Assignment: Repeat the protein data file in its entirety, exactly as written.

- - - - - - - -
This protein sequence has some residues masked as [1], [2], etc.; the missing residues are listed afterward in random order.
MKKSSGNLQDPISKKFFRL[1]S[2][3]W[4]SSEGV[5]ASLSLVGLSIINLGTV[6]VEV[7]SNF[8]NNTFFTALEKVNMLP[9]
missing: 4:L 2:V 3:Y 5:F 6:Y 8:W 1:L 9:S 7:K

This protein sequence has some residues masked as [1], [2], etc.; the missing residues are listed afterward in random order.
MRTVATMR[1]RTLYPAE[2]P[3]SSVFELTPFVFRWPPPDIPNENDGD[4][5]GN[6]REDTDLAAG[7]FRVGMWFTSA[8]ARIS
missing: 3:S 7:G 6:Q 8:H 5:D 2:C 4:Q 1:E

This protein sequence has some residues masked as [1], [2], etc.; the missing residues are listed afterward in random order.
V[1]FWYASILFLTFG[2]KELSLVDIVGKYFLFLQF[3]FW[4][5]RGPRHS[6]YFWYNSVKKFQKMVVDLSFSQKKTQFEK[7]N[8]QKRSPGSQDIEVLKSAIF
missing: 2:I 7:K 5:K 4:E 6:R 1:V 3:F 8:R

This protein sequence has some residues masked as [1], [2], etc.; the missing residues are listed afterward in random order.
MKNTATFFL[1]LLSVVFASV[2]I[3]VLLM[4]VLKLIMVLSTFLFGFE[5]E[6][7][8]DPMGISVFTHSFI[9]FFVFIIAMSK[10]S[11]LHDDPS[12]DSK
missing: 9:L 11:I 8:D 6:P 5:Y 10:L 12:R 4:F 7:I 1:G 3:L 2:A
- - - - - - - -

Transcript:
This protein sequence has some residues masked as [1], [2], etc.; the missing residues are listed afterward in random order.
MKKSSGNLQDPISKKFFRL[1]S[2][3]W[4]SSEGV[5]ASLSLVGLSIINLGTV[6]VEV[7]SNF[8]NNTFFTALEKVNMLP[9]
missing: 4:L 2:V 3:Y 5:F 6:Y 8:W 1:L 9:S 7:K

This protein sequence has some residues masked as [1], [2], etc.; the missing residues are listed afterward in random order.
MRTVATMR[1]RTLYPAE[2]P[3]SSVFELTPFVFRWPPPDIPNENDGD[4][5]GN[6]REDTDLAAG[7]FRVGMWFTSA[8]ARIS
missing: 3:S 7:G 6:Q 8:H 5:D 2:C 4:Q 1:E

This protein sequence has some residues masked as [1], [2], etc.; the missing residues are listed afterward in random order.
V[1]FWYASILFLTFG[2]KELSLVDIVGKYFLFLQF[3]FW[4][5]RGPRHS[6]YFWYNSVKKFQKMVVDLSFSQKKTQFEK[7]N[8]QKRSPGSQDIEVLKSAIF
missing: 2:I 7:K 5:K 4:E 6:R 1:V 3:F 8:R

This protein sequence has some residues masked as [1], [2], etc.; the missing residues are listed afterward in random order.
MKNTATFFL[1]LLSVVFASV[2]I[3]VLLM[4]VLKLIMVLSTFLFGFE[5]E[6][7][8]DPMGISVFTHSFI[9]FFVFIIAMSK[10]S[11]LHDDPS[12]DSK
missing: 9:L 11:I 8:D 6:P 5:Y 10:L 12:R 4:F 7:I 1:G 3:L 2:A